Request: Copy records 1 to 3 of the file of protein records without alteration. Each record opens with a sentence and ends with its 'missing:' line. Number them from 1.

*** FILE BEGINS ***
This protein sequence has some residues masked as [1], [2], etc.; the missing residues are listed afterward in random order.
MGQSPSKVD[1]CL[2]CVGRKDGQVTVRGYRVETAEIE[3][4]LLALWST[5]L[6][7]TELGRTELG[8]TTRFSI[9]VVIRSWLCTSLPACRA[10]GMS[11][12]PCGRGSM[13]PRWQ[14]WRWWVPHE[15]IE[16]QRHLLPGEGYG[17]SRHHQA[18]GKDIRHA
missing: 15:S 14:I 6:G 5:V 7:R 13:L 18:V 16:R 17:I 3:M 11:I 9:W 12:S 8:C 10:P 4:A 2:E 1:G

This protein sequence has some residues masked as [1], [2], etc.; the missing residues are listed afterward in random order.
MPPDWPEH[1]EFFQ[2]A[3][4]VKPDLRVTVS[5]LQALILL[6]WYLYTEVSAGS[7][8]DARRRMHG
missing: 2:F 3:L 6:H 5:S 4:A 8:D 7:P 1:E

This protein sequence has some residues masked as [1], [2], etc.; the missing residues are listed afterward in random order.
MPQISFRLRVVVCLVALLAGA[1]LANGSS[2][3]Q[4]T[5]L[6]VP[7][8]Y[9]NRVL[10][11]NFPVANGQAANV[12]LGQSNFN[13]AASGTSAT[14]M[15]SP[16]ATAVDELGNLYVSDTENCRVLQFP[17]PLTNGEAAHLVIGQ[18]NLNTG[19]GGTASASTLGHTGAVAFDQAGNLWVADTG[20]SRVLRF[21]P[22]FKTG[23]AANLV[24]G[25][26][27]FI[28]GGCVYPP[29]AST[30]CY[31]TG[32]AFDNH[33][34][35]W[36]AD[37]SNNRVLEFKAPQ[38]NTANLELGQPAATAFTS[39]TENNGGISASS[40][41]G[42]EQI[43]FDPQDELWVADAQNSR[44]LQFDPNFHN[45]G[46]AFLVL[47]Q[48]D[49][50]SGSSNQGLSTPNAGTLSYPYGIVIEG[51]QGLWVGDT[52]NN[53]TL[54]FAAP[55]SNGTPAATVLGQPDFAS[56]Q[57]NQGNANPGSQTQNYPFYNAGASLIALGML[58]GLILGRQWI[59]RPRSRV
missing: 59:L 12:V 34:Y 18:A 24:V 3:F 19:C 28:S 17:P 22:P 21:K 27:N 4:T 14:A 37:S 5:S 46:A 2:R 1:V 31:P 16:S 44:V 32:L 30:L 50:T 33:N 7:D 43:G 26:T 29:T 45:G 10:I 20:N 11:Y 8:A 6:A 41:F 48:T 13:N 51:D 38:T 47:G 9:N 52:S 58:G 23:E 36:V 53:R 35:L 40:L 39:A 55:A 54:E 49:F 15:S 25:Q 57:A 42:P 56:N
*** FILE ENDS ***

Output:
This protein sequence has some residues masked as [1], [2], etc.; the missing residues are listed afterward in random order.
MGQSPSKVD[1]CL[2]CVGRKDGQVTVRGYRVETAEIE[3][4]LLALWST[5]L[6][7]TELGRTELG[8]TTRFSI[9]VVIRSWLCTSLPACRA[10]GMS[11][12]PCGRGSM[13]PRWQ[14]WRWWVPHE[15]IE[16]QRHLLPGEGYG[17]SRHHQA[18]GKDIRHA
missing: 15:S 14:I 6:G 5:V 7:R 13:L 18:V 16:R 17:I 3:M 11:I 9:W 12:S 8:C 10:P 4:A 2:E 1:G

This protein sequence has some residues masked as [1], [2], etc.; the missing residues are listed afterward in random order.
MPPDWPEH[1]EFFQ[2]A[3][4]VKPDLRVTVS[5]LQALILL[6]WYLYTEVSAGS[7][8]DARRRMHG
missing: 2:F 3:L 6:H 5:S 4:A 8:D 7:P 1:E

This protein sequence has some residues masked as [1], [2], etc.; the missing residues are listed afterward in random order.
MPQISFRLRVVVCLVALLAGA[1]LANGSS[2][3]Q[4]T[5]L[6]VP[7][8]Y[9]NRVL[10][11]NFPVANGQAANV[12]LGQSNFN[13]AASGTSAT[14]M[15]SP[16]ATAVDELGNLYVSDTENCRVLQFP[17]PLTNGEAAHLVIGQ[18]NLNTG[19]GGTASASTLGHTGAVAFDQAGNLWVADTG[20]SRVLRF[21]P[22]FKTG[23]AANLV[24]G[25][26][27]FI[28]GGCVYPP[29]AST[30]CY[31]TG[32]AFDNH[33][34][35]W[36]AD[37]SNNRVLEFKAPQ[38]NTANLELGQPAATAFTS[39]TENNGGISASS[40][41]G[42]EQI[43]FDPQDELWVADAQNSR[44]LQFDPNFHN[45]G[46]AFLVL[47]Q[48]D[49][50]SGSSNQGLSTPNAGTLSYPYGIVIEG[51]QGLWVGDT[52]NN[53]TL[54]FAAP[55]SNGTPAATVLGQPDFAS[56]Q[57]NQGNANPGSQTQNYPFYNAGASLIALGML[58]GLILGRQWI[59]RPRSRV
missing: 59:L 12:V 34:Y 18:A 24:V 3:F 19:C 28:S 17:P 22:P 21:K 27:N 4:T 14:A 37:S 5:S 46:A 2:R 1:V 31:P 16:S 44:V 32:L 30:L 50:T 33:N 7:D 43:G 26:T 29:T 45:G 10:I 20:N 11:Y 8:A 6:A 41:F 48:T 13:N 51:D 38:T 47:G 9:N 52:S 58:G 23:E 36:V 53:R 35:L 40:L 39:A 55:A 54:E 49:F 15:S 25:Q 57:A 42:P 56:N